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Thread: Chlorine High and Algae still growing

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    Chlorine High and Algae still growing

    Hi, I have been maintaining my pool for years but finally decided to join TFP because of frustration with algae. My pool water has been clear most of the summer but recently algae has started to grow rapidly even though my levels seem to be stable. I shocked it last week with 5 lb Ca hypochlorite. It seemed to help for a few days but then algae started growing again even with FC 10, TC 10, CH 250, Ph 7.2, TA 120, CYA 100. Had the auto vacuum on for the last 24 hrs to pick up algae and now pool is quite cloudy. Test kit I'm using is AquaChek test strips. What am I doing wrong?

    30K gal IG vinyl, Hayward S-240 sand, 1HP Whisperflo

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    Mod Squad woodyp's Avatar
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    Re: Chlorine High and Algae still growing

    Welcome to TFP! If you'll see the chlorine/cya chart in pool school, you'll quickly discover why 10 ppm of FC ain't gettin' the job done. You've added " store shock" but haven't actually SLAMmed the pool. Oh yeah, we have a topic for that too! Test strips are notoriously inaccurate and we have test kits we recommend in pool school. A partial drain and refill is what we'd recommend.
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    Re: Chlorine High and Algae still growing

    Welcome to TFP.

    You have a lot of reading to do. It all starts with Pool School.

    A few things should jump out at you while you are reading:

    • 1. The Chlorine/CYA relationship. A CYA level of 100 will make pool management very challenging

    • 2. The use of powdered/puck forms as your source of chlorine can have some undesirable side effects

    • 3. Obtaining a reliable test kit
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    Chlorine/CYA Chart----Extended Test Kit Directions----SLAM

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    Richard320's Avatar
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    Re: Chlorine High and Algae still growing

    Quote Originally Posted by rizzolorf
    Hi, I have been maintaining my pool for years but finally decided to join TFP because of frustration with algae. My pool water has been clear most of the summer but recently algae has started to grow rapidly even though my levels seem to be stable. I shocked it last week with 5 lb Ca hypochlorite. It seemed to help for a few days but then algae started growing again even with FC 10, TC 10, CH 250, Ph 7.2, TA 120, CYA 100. Had the auto vacuum on for the last 24 hrs to pick up algae and now pool is quite cloudy. Test kit I'm using is AquaChek test strips. What am I doing wrong?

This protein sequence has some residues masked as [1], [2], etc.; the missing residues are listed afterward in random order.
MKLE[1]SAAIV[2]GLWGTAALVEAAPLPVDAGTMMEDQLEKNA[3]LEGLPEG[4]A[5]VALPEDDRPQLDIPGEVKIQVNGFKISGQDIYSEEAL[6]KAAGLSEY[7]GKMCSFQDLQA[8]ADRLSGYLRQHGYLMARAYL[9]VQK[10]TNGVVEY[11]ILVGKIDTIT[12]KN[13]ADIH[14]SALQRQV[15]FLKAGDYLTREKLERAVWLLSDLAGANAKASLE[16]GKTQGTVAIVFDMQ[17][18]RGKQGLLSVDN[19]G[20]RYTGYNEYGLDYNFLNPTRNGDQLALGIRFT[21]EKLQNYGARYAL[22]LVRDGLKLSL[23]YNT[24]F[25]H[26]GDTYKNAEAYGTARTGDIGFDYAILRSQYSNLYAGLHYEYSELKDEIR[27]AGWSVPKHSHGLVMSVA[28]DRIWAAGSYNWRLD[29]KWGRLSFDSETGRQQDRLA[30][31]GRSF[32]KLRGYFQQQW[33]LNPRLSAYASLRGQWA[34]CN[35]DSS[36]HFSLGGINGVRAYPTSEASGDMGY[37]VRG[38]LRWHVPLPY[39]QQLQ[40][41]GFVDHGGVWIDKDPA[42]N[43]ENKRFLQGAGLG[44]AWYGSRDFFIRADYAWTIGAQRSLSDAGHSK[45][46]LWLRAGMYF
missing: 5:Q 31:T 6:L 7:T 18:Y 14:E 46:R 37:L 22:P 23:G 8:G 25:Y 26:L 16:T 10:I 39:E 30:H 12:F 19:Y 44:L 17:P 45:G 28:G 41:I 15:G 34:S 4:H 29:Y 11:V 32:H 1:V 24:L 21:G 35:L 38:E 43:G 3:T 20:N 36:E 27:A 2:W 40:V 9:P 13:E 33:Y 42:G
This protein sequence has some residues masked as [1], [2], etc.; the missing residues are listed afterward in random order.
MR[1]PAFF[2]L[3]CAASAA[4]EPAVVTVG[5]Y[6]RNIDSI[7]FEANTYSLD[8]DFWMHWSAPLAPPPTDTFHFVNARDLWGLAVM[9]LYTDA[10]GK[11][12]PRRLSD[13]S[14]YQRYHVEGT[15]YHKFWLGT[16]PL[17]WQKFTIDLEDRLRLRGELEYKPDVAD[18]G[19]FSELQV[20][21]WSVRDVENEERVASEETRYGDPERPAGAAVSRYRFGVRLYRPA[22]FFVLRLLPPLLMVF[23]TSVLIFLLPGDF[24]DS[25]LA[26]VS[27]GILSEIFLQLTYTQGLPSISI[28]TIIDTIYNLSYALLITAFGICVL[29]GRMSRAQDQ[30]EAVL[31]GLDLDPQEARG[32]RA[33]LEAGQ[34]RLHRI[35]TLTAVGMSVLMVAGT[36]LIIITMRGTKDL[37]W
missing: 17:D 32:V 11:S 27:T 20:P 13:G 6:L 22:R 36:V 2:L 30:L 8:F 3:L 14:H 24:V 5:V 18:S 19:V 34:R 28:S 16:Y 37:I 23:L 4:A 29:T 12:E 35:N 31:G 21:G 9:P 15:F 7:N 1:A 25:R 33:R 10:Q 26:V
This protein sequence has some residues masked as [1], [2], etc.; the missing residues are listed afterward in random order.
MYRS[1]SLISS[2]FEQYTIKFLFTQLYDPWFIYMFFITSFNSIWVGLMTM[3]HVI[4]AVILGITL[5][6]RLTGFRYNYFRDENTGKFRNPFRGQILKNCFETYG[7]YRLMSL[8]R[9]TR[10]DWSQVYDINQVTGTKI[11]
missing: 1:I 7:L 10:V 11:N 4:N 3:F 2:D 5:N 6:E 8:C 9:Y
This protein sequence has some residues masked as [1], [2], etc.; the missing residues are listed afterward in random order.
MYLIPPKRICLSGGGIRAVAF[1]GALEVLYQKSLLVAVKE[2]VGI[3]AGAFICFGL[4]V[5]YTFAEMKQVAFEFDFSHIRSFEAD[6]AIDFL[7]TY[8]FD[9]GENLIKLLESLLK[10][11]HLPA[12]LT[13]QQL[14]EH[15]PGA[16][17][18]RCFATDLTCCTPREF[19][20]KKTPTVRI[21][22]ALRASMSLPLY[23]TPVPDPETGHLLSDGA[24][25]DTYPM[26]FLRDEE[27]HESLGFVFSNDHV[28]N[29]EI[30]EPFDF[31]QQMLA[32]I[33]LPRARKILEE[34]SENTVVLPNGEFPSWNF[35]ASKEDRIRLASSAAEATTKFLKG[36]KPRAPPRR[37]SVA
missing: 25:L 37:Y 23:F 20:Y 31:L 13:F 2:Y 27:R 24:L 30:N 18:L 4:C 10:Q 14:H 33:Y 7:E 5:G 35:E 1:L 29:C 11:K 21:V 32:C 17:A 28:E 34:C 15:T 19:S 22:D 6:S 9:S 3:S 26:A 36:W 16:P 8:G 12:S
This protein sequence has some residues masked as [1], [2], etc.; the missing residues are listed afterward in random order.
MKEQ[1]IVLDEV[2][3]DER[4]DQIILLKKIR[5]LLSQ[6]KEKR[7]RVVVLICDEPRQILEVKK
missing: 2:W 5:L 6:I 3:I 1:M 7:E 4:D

30K gal IG vinyl, Hayward S-240 sand, 1HP Whisperflo
    You're using test strips, which aren't reliable enough

    You only raised the chlorine level high enough to maybe get ahead of the algae growth once. It is a sustained thing. Much like taking antibiotics. You feel better in a day or two, but you have to keep taking them for several more days to be sure it's all gone.

    You used Cal-hypo, which increased the CH level unnecessarily. Plain bleach or liquid pool chlorine is the best bet.

    You've used trichlor pucks and/or dichlor "shock" in the past, which have elevated the CYA level, which renders the chlorine ineffective. You'll probably need to replace a bunch of water to get rid of that, but I'd hold off until I had trustworthy test results.

    First step: a proper test kit. It's a chunk o'change, but consider it an investment. It will pay for itself in a month or so, and you'll still have reagents left for next season. Best bang for the buck: TF100 with XL option. I also recommend the speedstir. Nobody who has one regrets buying it.

    Step Two: get inspired by reading some of these accounts:
    first-time-shocking-with-bleach-t45074.html
    pretty-black-pool-t58442.html
    first-time-pool-owner-t61565.html
    a-little-encouragement-for-those-with-algae-and-new-to-bbb-t57137.html
    frog-filled-green-swamp-to-oasis-work-in-progress-t48213-20.html
    before-and-after-t36785.html
    a-final-picture-set-of-how-well-the-bbb-method-works-t33199.html

    Step Three: Go back and look at some of the links in those threads in Pool School.
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    Re: Chlorine High and Algae still growing

    You are probably going to have to drain at least half of the pool and fill before you get anything accomplished if your cya is 100ppm. If you dont and if you eventually get it clear it will be right back to haunt you. Most people that report 100ppm cya actually ends up being way more than that. I see your using test strips and the color shade difference between 100ppm, 125ppm or 150ppm will be probably be marginal. Your best bet is to get a more accurate cya reading so you will know how much to drain, fill, and slam.
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    Re: Chlorine High and Algae still growing